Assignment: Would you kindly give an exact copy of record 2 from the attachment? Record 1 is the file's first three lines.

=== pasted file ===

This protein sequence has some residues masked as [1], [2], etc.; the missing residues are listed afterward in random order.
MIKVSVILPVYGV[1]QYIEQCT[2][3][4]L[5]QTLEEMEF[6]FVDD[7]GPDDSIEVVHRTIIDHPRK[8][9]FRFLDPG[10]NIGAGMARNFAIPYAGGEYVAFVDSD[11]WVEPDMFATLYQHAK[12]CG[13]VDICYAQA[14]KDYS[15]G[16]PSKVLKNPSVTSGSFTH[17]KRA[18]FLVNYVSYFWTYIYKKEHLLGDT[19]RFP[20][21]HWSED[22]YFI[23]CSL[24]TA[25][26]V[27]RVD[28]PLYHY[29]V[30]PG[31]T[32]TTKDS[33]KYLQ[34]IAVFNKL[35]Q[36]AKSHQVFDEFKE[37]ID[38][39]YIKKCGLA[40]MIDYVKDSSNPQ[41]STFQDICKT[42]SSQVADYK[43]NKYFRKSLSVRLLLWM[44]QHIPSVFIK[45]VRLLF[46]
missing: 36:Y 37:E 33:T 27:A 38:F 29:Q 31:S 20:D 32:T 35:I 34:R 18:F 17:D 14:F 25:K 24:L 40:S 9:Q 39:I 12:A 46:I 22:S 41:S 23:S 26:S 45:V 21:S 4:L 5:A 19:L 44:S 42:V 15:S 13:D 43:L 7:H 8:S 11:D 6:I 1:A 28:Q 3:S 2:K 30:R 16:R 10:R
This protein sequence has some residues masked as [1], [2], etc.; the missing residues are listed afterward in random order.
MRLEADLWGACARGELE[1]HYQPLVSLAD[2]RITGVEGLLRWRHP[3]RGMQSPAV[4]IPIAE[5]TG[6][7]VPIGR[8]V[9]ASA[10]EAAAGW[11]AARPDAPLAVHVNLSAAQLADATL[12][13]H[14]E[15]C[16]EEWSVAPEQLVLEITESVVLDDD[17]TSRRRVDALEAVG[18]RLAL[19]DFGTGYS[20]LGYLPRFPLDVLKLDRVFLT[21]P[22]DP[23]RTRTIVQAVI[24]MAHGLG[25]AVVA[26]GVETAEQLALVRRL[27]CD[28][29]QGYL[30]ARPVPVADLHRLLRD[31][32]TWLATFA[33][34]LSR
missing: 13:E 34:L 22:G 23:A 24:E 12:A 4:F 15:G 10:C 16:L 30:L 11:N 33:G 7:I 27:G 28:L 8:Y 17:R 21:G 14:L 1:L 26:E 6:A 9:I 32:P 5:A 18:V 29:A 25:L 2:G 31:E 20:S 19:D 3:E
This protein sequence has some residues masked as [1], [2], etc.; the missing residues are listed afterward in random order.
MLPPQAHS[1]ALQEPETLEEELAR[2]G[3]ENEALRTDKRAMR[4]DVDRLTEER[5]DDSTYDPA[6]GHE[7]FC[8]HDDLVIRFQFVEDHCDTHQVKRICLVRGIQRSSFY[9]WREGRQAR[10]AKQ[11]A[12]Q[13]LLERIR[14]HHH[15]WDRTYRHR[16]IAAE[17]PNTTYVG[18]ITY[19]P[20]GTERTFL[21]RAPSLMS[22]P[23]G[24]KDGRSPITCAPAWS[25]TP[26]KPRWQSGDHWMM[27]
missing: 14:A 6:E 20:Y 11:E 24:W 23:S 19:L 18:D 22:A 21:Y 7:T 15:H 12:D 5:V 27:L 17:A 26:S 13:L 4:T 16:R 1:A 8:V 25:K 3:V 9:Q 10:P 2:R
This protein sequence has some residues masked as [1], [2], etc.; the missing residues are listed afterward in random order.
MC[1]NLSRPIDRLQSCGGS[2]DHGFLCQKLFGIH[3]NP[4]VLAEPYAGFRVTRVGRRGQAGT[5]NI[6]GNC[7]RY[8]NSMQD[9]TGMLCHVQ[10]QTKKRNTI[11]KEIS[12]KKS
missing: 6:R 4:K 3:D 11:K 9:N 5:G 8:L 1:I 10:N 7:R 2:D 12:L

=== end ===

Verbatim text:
This protein sequence has some residues masked as [1], [2], etc.; the missing residues are listed afterward in random order.
MRLEADLWGACARGELE[1]HYQPLVSLAD[2]RITGVEGLLRWRHP[3]RGMQSPAV[4]IPIAE[5]TG[6][7]VPIGR[8]V[9]ASA[10]EAAAGW[11]AARPDAPLAVHVNLSAAQLADATL[12][13]H[14]E[15]C[16]EEWSVAPEQLVLEITESVVLDDD[17]TSRRRVDALEAVG[18]RLAL[19]DFGTGYS[20]LGYLPRFPLDVLKLDRVFLT[21]P[22]DP[23]RTRTIVQAVI[24]MAHGLG[25]AVVA[26]GVETAEQLALVRRL[27]CD[28][29]QGYL[30]ARPVPVADLHRLLRD[31][32]TWLATFA[33][34]LSR
missing: 13:E 34:L 22:G 23:A 24:E 12:A 4:F 15:G 10:C 16:L 30:L 11:N 33:G 7:I 27:G 28:L 8:Y 17:R 21:G 14:L 1:L 26:E 6:A 9:I 32:P 5:A 18:V 29:A 25:L 2:G 31:E 20:S 19:D 3:E